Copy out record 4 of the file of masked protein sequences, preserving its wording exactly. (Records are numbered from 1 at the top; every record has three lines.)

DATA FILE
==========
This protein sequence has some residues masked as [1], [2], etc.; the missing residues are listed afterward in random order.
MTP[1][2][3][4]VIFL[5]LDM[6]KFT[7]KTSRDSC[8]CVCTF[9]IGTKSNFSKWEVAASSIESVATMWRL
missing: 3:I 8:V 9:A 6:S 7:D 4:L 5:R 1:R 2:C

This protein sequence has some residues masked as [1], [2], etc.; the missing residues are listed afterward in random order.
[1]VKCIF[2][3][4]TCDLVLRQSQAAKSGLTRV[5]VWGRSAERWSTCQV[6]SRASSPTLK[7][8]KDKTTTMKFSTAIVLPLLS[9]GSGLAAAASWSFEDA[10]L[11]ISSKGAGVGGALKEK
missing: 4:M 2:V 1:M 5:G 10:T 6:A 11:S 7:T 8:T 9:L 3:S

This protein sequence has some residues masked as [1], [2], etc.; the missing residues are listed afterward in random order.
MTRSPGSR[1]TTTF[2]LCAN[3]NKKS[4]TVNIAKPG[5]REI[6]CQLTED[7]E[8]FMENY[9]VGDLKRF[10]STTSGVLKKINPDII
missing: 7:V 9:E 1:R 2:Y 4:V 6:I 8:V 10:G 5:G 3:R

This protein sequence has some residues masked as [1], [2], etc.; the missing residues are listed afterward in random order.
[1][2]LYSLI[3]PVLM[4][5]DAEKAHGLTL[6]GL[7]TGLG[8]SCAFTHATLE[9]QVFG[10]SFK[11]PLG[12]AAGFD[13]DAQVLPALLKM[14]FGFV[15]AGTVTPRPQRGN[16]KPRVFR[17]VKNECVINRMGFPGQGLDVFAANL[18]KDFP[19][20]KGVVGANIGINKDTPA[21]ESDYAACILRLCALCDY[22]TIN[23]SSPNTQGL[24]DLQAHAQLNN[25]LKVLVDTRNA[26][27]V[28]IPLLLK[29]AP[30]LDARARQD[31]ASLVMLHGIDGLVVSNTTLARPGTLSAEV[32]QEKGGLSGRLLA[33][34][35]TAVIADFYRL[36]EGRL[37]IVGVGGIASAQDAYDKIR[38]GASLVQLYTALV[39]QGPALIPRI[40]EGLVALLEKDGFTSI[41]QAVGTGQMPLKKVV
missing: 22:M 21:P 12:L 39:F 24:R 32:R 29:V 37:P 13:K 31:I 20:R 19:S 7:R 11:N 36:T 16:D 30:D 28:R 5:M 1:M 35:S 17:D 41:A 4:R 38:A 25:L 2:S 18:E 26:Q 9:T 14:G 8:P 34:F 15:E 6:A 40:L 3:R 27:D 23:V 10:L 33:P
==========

This protein sequence has some residues masked as [1], [2], etc.; the missing residues are listed afterward in random order.
[1][2]LYSLI[3]PVLM[4][5]DAEKAHGLTL[6]GL[7]TGLG[8]SCAFTHATLE[9]QVFG[10]SFK[11]PLG[12]AAGFD[13]DAQVLPALLKM[14]FGFV[15]AGTVTPRPQRGN[16]KPRVFR[17]VKNECVINRMGFPGQGLDVFAANL[18]KDFP[19][20]KGVVGANIGINKDTPA[21]ESDYAACILRLCALCDY[22]TIN[23]SSPNTQGL[24]DLQAHAQLNN[25]LKVLVDTRNA[26][27]V[28]IPLLLK[29]AP[30]LDARARQD[31]ASLVMLHGIDGLVVSNTTLARPGTLSAEV[32]QEKGGLSGRLLA[33][34][35]TAVIADFYRL[36]EGRL[37]IVGVGGIASAQDAYDKIR[38]GASLVQLYTALV[39]QGPALIPRI[40]EGLVALLEKDGFTSI[41]QAVGTGQMPLKKVV
missing: 22:M 21:P 12:L 39:F 24:R 32:R 29:V 37:P 13:K 31:I 20:R 19:S 7:R 11:N 36:T 16:D 30:D 28:R 5:M 1:M 35:S 17:D 41:A 4:R 38:A 25:L 2:S 18:E 26:Q 9:T 14:G 8:P 34:F 15:E 6:A 40:L 3:R 27:D 23:V 10:L 33:P